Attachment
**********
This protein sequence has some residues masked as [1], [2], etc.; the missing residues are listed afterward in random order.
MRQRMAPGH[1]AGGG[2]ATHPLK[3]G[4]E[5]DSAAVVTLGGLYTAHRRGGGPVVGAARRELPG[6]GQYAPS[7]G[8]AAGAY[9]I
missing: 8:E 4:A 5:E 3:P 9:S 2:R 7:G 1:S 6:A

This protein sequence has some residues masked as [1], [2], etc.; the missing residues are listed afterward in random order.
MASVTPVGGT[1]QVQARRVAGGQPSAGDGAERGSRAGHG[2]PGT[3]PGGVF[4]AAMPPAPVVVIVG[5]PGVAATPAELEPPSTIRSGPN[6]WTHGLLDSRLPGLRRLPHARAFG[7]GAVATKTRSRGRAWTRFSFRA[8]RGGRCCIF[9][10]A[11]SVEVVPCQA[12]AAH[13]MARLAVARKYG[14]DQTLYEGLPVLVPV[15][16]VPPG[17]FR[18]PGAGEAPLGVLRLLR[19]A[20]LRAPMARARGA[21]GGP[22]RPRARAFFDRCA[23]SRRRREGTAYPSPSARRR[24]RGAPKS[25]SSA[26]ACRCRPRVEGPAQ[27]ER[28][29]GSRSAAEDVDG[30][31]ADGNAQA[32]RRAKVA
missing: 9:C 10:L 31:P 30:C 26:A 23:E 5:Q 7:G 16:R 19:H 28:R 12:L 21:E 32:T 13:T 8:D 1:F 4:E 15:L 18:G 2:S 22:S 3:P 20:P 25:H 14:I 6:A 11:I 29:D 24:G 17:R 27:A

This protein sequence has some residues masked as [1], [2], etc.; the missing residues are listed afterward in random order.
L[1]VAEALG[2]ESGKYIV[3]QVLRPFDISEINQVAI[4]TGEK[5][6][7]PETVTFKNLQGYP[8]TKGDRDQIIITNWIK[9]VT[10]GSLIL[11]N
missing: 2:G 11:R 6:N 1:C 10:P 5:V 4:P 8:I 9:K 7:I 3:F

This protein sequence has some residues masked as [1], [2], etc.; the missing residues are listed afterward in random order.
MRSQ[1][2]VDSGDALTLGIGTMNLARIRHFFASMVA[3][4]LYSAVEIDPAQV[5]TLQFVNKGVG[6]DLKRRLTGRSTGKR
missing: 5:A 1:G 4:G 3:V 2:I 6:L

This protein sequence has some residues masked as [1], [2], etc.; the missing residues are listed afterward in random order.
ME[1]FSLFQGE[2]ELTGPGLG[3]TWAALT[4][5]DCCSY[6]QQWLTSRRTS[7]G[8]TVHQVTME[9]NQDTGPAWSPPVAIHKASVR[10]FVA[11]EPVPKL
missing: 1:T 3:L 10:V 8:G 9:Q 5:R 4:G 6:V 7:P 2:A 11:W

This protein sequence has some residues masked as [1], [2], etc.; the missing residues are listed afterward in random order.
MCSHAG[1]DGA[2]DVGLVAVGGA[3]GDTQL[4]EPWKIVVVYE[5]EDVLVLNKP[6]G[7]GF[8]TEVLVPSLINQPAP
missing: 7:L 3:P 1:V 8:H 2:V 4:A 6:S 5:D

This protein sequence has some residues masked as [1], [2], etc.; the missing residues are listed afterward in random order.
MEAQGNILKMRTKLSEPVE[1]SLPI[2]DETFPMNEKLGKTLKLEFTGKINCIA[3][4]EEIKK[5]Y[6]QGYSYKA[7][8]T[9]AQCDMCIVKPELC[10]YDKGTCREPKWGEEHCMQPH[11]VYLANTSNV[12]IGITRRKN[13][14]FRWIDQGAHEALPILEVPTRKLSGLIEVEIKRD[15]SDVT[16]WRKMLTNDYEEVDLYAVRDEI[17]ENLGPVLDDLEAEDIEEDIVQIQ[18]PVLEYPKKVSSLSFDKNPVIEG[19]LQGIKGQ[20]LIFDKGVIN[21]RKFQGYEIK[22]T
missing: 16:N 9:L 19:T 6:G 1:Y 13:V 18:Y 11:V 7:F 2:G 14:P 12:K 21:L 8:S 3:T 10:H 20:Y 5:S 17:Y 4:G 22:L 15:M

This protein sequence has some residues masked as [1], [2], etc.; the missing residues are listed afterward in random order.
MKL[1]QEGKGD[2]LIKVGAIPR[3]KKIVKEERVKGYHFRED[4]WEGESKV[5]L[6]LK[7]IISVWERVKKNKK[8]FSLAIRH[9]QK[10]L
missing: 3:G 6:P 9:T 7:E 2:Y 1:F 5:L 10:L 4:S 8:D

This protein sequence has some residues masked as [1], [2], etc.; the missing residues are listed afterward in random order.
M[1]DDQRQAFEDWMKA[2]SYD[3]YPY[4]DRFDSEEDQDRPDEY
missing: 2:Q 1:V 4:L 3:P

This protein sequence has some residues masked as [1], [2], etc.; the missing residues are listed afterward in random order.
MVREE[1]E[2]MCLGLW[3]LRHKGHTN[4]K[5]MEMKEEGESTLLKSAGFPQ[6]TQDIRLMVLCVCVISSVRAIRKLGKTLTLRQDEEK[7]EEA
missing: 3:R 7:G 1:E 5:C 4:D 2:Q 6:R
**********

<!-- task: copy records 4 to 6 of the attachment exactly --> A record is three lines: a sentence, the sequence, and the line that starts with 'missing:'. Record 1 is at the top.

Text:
This protein sequence has some residues masked as [1], [2], etc.; the missing residues are listed afterward in random order.
MRSQ[1][2]VDSGDALTLGIGTMNLARIRHFFASMVA[3][4]LYSAVEIDPAQV[5]TLQFVNKGVG[6]DLKRRLTGRSTGKR
missing: 5:A 1:G 4:G 3:V 2:I 6:L

This protein sequence has some residues masked as [1], [2], etc.; the missing residues are listed afterward in random order.
ME[1]FSLFQGE[2]ELTGPGLG[3]TWAALT[4][5]DCCSY[6]QQWLTSRRTS[7]G[8]TVHQVTME[9]NQDTGPAWSPPVAIHKASVR[10]FVA[11]EPVPKL
missing: 1:T 3:L 10:V 8:G 9:Q 5:R 4:G 6:V 7:P 2:A 11:W

This protein sequence has some residues masked as [1], [2], etc.; the missing residues are listed afterward in random order.
MCSHAG[1]DGA[2]DVGLVAVGGA[3]GDTQL[4]EPWKIVVVYE[5]EDVLVLNKP[6]G[7]GF[8]TEVLVPSLINQPAP
missing: 7:L 3:P 1:V 8:H 2:V 4:A 6:S 5:D